Timeless: The Salem Witch Hunt
April 8, 2018 8:48 PM - Season 2, Episode 4 - Subscribe

While Wyatt sneaks away to face an unbelievable truth, Lucy, Rufus, and Garcia chase the Mothership to the Salem Witch Trials, where they must prevent the execution of the mother-to-be of Benjamin Franklin.
posted by oh yeah! (11 comments total)
Okay, I really wanted more of Jessica's reaction to the whole time travel reveal. And while I didn't really like them bringing Wyatt's wife back from the dead so soon after Wyatt and Lucy finally decided to get together, I can appreciate the way it's being done -- with Wyatt longing for something that didn't really exist in the current timeline. Of course that's just going to make Lucy hurt more, but it seems like the most interesting approach: one that has the possibility to go in a number of different directions.

Now that Garcia has gotten a taste of going on missions with the crew, how are they going to keep him locked up in the bunker (or whatever they're calling it)? Yes, I know the ship only holds three, but he will be itching and pushing to go along.

Rufus was definitely wrong to blame Jiya for the judge's death. I can see this being used to build a wedge in the relationship.

I'm really not liking the plot with the Rittenhouse genius brought from the past. He's just annoying, and they haven't done enough to sell the character as a visionary who will remake the world.
posted by sardonyx at 6:18 PM on April 9, 2018

Flynn sure did manage to fire a ridiculous number of shots from that musket in a short amount of time.
posted by oh yeah! at 6:34 PM on April 9, 2018 [1 favorite]

yeah I don't really like the genius guy either. he's annoying. especially as the writers are trying to wedge in "lol i'm from a more primitive time and i'm fascinated by everything" jokes without also being overtly offensive to the only two women that are actually helping him.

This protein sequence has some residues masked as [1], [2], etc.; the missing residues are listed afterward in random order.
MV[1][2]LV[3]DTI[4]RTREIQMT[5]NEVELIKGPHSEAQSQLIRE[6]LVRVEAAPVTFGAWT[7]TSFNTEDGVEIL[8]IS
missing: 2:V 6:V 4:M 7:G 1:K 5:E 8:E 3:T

i think at this rate they're going to bring back Lucy's sister as an agent of Rittenhouse, given them more cause to be less non-lethal with Lucy, since they'd already have a legacy.
posted by numaner at 8:38 AM on April 10, 2018

I did enjoy the "she was dead?!" stuff. You have to think, if you were Jiya, you'd start to question the experience of having your boyfriend come back every time to a situation where what you remember of your relationship isn't necessarily what he remembers of it.

I wonder if Scar-Judge getting run over by the runaway cart was supposed to make us think anything about there being an inertia to time, or an inertia to Jiya's visions. Or was it just a face value trying to react to a thing that hasn't happened might make it happen story?
posted by phearlez at 9:45 AM on April 10, 2018 [2 favorites]

I wondered that, too...

I hope they do more with all the time/memory/future themes and touching on the different levels of their reliability. I loved that things were probably not perfect in the Jessica's Murder timeline and Wyatt has spent the past several years romanticizing it. It would be awesome if they went to some point in history where the history books were wrong.